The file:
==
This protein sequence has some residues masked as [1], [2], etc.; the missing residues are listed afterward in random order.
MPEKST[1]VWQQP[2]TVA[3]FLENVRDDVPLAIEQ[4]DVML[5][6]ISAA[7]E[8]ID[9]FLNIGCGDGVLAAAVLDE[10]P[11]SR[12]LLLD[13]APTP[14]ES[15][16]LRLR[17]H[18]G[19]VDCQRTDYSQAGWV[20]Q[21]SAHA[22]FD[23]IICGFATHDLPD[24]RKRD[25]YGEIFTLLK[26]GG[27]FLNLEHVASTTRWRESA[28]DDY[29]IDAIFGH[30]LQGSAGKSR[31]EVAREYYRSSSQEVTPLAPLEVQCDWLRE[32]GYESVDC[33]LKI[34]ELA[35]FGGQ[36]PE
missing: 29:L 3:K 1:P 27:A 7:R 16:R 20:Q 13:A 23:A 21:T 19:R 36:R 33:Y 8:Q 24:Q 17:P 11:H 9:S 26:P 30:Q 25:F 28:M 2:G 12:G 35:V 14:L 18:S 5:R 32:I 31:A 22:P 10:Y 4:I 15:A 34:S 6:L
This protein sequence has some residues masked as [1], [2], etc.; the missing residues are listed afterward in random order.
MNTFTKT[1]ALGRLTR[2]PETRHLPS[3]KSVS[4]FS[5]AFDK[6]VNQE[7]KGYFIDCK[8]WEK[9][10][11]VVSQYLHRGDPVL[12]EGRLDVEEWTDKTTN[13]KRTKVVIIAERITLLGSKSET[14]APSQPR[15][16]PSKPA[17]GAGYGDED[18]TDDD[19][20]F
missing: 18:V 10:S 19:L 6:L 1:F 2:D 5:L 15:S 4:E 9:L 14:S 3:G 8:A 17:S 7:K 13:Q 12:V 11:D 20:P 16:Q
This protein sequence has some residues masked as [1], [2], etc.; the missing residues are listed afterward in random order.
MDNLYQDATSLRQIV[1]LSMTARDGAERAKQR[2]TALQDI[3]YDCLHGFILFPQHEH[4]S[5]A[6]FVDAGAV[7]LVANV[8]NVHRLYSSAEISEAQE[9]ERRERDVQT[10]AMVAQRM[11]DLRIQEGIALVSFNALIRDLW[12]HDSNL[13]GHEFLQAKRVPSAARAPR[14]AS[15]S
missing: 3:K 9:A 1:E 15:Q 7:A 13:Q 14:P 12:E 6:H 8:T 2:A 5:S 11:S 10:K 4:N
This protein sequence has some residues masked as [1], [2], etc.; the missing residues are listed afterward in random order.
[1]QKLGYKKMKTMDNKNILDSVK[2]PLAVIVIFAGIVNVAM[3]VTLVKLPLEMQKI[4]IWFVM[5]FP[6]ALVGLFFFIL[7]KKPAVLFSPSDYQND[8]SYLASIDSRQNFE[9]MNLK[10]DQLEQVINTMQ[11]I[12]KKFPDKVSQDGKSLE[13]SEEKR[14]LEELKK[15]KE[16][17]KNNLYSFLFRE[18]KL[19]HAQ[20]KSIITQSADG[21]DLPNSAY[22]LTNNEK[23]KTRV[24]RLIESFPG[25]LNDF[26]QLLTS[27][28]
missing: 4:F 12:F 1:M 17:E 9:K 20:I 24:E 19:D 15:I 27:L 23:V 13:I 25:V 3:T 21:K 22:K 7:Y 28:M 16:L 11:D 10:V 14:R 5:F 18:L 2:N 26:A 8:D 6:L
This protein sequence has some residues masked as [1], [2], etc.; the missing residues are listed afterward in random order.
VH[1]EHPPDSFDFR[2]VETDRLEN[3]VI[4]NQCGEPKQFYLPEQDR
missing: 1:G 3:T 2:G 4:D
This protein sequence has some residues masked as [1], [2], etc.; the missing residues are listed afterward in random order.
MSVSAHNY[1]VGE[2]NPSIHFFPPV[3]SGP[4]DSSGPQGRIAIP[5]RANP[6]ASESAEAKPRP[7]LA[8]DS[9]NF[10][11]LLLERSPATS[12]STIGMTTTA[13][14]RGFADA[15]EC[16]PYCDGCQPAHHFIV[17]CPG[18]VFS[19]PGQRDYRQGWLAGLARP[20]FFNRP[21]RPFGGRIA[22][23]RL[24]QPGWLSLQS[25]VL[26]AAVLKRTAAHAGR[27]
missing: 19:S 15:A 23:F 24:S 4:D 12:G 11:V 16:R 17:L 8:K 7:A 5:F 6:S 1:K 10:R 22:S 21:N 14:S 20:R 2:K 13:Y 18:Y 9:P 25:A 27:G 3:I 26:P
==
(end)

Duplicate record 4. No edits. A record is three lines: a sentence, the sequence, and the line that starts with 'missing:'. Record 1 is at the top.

This protein sequence has some residues masked as [1], [2], etc.; the missing residues are listed afterward in random order.
[1]QKLGYKKMKTMDNKNILDSVK[2]PLAVIVIFAGIVNVAM[3]VTLVKLPLEMQKI[4]IWFVM[5]FP[6]ALVGLFFFIL[7]KKPAVLFSPSDYQND[8]SYLASIDSRQNFE[9]MNLK[10]DQLEQVINTMQ[11]I[12]KKFPDKVSQDGKSLE[13]SEEKR[14]LEELKK[15]KE[16][17]KNNLYSFLFRE[18]KL[19]HAQ[20]KSIITQSADG[21]DLPNSAY[22]LTNNEK[23]KTRV[24]RLIESFPG[25]LNDF[26]QLLTS[27][28]
missing: 4:F 12:F 1:M 17:E 9:K 20:I 24:E 19:D 15:I 27:L 23:V 13:I 25:V 3:T 21:K 22:K 7:Y 28:M 16:L 11:D 10:V 14:R 5:F 18:L 2:N 26:A 8:D 6:L